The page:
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Gene. 2016 Jun 10;584(1):54-9. doi: 10.1016/j.gene.2016.03.010. Epub 2016 Mar 11.

A significant association between BDNF promoter methylation and the risk of drug addiction.

Author information

1
Zhejiang Provincial Key Laboratory of Pathophysiology, School of Medicine, Ningbo University, Ningbo, Zhejiang 315211, China.
2
Laboratory of Behavioral Neuroscience, Ningbo Addiction Research and Treatment Center, Ningbo, Zhejiang 315010, China.
3
Laboratory of Behavioral Neuroscience, Ningbo Addiction Research and Treatment Center, Ningbo, Zhejiang 315010, China. Electronic address: whzhou@vip.163.com.
4
Zhejiang Provincial Key Laboratory of Pathophysiology, School of Medicine, Ningbo University, Ningbo, Zhejiang 315211, China. Electronic address: duanshiwei@nbu.edu.cn.

Abstract

As a member of the neurotrophic factor family, brain derived neurotrophic factor (BDNF) plays an important role in the survival and differentiation of neurons. The aim of our work was to evaluate the role of BDNF promoter methylation in drug addiction. A total of 60 drug abusers (30 heroin and 30 methylamphetamine addicts) and 52 healthy age- and gender-matched controls were recruited for the current case control study. Bisulfite pyrosequencing technology was used to determine the methylation levels of five CpGs (CpG1-5) on the BDNF promoter. Among the five CpGs, CpG5 methylation was significantly lower in drug abusers than controls. Moreover, significant associations were found between CpG5 methylation and addictive phenotypes including tension-anxiety, anger-hostility, fatigue-inertia, and depression-dejection. In addition, luciferase assay showed that the DNA fragment of BDNF promoter played a key role in the regulation of gene expression. Our results suggest that BDNF promoter methylation is associated with drug addiction, although further studies are needed to understand the mechanisms by which BDNF promoter methylation contributes to the pathophysiology of drug addiction.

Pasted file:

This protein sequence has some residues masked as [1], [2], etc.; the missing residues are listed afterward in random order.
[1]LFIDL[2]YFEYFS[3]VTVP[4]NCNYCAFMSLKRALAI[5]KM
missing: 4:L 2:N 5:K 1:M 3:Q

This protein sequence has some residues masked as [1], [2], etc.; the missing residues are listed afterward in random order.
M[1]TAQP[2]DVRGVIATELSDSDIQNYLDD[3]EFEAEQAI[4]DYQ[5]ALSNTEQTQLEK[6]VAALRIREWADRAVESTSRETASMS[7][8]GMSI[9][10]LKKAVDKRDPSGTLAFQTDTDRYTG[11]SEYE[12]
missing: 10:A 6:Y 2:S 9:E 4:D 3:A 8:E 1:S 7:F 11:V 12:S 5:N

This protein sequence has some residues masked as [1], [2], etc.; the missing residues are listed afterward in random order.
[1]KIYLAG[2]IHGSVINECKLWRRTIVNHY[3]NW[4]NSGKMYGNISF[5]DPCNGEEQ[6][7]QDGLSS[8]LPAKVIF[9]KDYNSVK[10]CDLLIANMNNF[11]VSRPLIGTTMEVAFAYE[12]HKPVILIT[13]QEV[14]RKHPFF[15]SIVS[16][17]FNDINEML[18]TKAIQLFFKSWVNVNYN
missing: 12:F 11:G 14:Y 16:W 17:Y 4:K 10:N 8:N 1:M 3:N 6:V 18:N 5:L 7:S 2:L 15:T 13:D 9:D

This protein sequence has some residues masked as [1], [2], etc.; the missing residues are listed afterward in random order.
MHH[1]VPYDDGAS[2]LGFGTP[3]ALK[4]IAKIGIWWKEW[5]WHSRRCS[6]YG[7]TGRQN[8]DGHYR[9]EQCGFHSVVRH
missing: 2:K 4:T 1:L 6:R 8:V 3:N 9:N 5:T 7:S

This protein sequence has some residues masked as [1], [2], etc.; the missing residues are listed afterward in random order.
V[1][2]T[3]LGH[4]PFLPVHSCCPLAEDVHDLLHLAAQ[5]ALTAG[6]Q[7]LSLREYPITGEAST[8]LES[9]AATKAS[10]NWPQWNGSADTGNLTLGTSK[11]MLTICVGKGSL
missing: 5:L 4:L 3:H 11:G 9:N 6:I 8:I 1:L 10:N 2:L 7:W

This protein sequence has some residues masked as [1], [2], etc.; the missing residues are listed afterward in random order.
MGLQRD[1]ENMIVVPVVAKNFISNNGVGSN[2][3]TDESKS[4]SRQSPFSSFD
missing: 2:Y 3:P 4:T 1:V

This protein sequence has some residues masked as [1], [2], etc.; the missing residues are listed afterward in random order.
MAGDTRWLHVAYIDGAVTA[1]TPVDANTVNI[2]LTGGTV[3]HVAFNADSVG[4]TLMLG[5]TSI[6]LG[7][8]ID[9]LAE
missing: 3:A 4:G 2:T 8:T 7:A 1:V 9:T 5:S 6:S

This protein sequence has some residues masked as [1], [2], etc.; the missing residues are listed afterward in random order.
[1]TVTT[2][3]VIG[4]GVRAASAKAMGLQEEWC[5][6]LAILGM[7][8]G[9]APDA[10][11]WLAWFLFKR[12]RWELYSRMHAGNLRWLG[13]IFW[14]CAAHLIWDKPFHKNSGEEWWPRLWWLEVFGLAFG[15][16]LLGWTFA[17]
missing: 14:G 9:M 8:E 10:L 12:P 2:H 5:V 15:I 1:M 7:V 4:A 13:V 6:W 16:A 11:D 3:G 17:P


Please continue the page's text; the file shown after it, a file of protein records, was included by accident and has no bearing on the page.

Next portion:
KEYWORDS:

Addiction; BDNF; Heroin; Methylamphetamine; Methylation

PMID:
26976342
DOI:
10.1016/j.gene.2016.03.010
[Indexed for MEDLINE]

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